At other times, it’s distracting, the focus on the lip-synching actor lost amid stage movement and variable light levels. At its most potent, largely later in the production, actors’ and singers’ bodies become so closely entwined that there’s an almost Bunraku effect, in which the actors become avatars for their singer-characters or, most affectingly, a melding of genders, for example in the staging of Tarquinius’ assault, the singer Lucretia is as much threatened as the man who is playing her. Finally, the device disappears, giving each key character sole possession of body and voice to bring home the full power of the opera’s closing stages.

The splitting of body and voice makes it difficult for a performer to consistently develop character, especially Lucretia, whose response to Tarquinius and subsequent suicide (a rather literally staged account of the wrenching “Blood washes my shame away”) require a clear emotional through-line. There’s no doubting the acting of the lip-synchers, like Jessica O’Donoghue’s haughty, prowling, sword-wielding Tarquinius or Jeremy Kleeman’s distraught Lucretia, but the discontinuity between the latter and Anna Dowsley’s sung Lucretia when the soprano fully takes the stage is telling, undercutting the full weight of the tragedy. We know the voice, but not the body as Lucretia. The execution of the device is at times brilliantly realised but its effect is only partly revelatory.

The handling of the Male and Female Chorus by the directors implicates them deeply in the drama; they’re not the physically detached commentators Britten insisted on. They move among the other characters, paying not only close attention but sometimes becoming third partners in the physical pairing of the singers and their actors and, if not acknowledged by the others, sharing in the evolving tragedy. But they diverge, the Female Chorus spatially aligning herself with Lucretia, while the Male Chorus, in the production’s boldest stroke, transforms into a mitre-crowned priest conducting a mass, bathed in red light and dominating the amphitheatre.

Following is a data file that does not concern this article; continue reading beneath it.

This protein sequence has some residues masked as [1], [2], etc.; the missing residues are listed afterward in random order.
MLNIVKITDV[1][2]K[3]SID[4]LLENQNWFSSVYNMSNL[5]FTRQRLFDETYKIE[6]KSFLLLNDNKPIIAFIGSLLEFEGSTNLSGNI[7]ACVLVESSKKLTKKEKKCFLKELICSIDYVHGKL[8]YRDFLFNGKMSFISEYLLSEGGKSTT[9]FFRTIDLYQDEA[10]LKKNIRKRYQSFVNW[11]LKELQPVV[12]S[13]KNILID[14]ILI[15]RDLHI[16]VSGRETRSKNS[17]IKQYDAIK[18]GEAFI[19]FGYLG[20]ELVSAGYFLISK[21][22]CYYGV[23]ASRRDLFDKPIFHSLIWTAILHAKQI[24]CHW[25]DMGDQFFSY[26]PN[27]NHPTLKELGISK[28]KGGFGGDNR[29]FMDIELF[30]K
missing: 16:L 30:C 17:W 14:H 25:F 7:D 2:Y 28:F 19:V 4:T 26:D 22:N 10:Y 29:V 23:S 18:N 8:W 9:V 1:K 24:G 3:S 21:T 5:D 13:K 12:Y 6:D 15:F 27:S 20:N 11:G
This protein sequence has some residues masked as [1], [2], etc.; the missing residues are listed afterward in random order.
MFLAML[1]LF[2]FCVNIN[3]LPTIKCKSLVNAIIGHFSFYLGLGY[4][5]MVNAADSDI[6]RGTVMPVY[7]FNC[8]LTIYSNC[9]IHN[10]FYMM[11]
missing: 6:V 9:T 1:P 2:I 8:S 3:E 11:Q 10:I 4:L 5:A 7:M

This directorial strategy corresponds with and underlines the Female Chorus’ potential loss of faith when she sings “Is it all? Is all this suffering in vain?” with passionately existential plangency and conjuring images of ocean, desert and wilderness, in contrast with the Male Chorus’ predictable re-assurance, a blanket hope offered from a position of power but unable to reveal what Christ’s sacrifice and God’s forgiveness have to precisely say about Lucretia’s fate.

L-R Anna Dowsley, Jeremy Kleeman, Jessica O’Donoghue, Celeste Lazarenko in The Rape of Lucretia, Sydney Chamber Opera, Carriageworks 2017, photo Zan Wimberley